An organisation representing retirement village owner operators has questioned the need to strengthen the complaints system, following a report recommending change.
John Collyns, Retirement Villages Association executive director, said most complaints were resolved at village level and the industry treated every complaint extremely seriously.
He was reacting to the Commission for Financial Capability's report, released this morning, investigating better ways to resolve retirement village disputes.
Collyns indicated support for the existing system.
"The current complaints process is neutral, thorough and impartial. However, we're always looking at ways to ensure residents' expectations are met wherever possible. The sector also treats every complaint extremely seriously.
"Given the negligible number of dispute hearings, it is clear the current system, involving Statutory Supervisors at the start who can resolve issues, is working, but the Association will always welcome further improvements if possible.
Collyns also questioned the need for change, given only 23 disputes went through the formal process between 2007 and last year.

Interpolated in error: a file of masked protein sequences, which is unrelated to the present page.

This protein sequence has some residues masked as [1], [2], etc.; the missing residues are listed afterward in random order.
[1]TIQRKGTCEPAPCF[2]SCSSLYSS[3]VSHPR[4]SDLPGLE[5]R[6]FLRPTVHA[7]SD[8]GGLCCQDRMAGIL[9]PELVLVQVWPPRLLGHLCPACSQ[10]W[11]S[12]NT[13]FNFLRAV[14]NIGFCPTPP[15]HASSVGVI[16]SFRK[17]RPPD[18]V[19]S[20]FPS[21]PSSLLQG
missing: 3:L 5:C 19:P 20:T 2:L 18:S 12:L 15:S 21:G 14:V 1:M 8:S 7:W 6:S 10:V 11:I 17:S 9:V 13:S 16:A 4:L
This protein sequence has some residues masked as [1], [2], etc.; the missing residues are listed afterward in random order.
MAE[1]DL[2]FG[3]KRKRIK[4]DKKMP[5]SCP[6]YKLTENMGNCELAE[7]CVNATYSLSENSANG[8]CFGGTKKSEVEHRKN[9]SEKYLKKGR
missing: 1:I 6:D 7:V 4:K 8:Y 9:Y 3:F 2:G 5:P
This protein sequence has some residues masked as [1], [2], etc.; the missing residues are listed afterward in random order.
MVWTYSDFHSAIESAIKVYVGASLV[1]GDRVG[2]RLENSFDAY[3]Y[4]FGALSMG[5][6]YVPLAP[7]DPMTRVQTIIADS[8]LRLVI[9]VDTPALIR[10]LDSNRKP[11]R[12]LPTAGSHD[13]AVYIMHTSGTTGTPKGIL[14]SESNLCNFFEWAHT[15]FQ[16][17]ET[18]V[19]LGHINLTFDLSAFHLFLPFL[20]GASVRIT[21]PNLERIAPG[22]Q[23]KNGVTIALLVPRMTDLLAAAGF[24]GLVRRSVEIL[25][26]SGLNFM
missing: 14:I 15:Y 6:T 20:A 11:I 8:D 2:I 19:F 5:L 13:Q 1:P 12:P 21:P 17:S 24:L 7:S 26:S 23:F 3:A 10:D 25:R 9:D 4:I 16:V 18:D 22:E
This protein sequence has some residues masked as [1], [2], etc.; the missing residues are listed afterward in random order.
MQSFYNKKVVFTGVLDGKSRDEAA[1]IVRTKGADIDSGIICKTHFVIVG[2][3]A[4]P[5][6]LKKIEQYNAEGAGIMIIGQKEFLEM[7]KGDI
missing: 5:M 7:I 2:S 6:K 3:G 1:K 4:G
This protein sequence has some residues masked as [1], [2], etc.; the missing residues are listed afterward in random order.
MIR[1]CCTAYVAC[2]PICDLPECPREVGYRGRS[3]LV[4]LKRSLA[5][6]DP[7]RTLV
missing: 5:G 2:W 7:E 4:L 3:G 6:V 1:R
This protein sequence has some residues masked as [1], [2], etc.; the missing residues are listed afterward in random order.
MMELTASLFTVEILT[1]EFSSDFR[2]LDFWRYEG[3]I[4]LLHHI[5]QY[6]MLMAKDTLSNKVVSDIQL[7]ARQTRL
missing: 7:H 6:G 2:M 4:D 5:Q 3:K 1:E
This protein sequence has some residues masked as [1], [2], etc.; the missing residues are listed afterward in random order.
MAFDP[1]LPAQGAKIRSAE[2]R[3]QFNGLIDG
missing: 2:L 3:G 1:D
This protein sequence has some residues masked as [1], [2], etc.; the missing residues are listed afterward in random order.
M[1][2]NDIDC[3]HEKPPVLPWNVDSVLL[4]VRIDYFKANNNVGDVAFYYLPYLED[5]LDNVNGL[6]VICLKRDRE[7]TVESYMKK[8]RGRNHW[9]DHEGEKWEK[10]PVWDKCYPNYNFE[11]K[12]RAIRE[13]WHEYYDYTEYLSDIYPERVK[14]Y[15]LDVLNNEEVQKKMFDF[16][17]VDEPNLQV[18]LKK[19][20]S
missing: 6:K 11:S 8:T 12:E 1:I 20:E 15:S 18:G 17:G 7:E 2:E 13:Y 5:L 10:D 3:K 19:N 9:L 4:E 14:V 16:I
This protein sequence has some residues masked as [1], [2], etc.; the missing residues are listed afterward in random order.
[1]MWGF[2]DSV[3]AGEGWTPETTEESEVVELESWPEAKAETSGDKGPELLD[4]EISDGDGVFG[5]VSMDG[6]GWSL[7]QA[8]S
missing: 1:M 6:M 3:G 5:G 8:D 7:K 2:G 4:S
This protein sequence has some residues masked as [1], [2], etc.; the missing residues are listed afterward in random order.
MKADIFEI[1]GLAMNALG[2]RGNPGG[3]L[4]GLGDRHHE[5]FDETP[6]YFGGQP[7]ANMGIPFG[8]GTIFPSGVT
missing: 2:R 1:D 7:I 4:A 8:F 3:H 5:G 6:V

"With over 32,000 residents living in villages, the number of disputes represents around one for every 17,000 residents per annum, which shows the industry responds to resident concerns," Collyns said.
But Nigel Matthews, whose mother is in a Christchurch aged-care facility and who founded the web site Aged Advisor, called for change and said the existing system did not work.
"It's a shame that villages aren't named," he said of the commission's report into complaints against villages.
"I find it staggering that the latest random surveying of residents undertaken in April and May 2015 suggests almost 12 per cent of residents made a complaint to their village over the last two years....and that's only the ones that were bold enough to complain. My experience is that many don't.
"Over the past four years in helping parents transition into a village and then residential care was a real eye-opener. Then when talking to others, they shared similar experiences. A team of us got together to work out how we could improve the situation," Matthews said.
Aged Advisor allows people to give feedback on their experiences in aged care and retirement villages, Matthews said.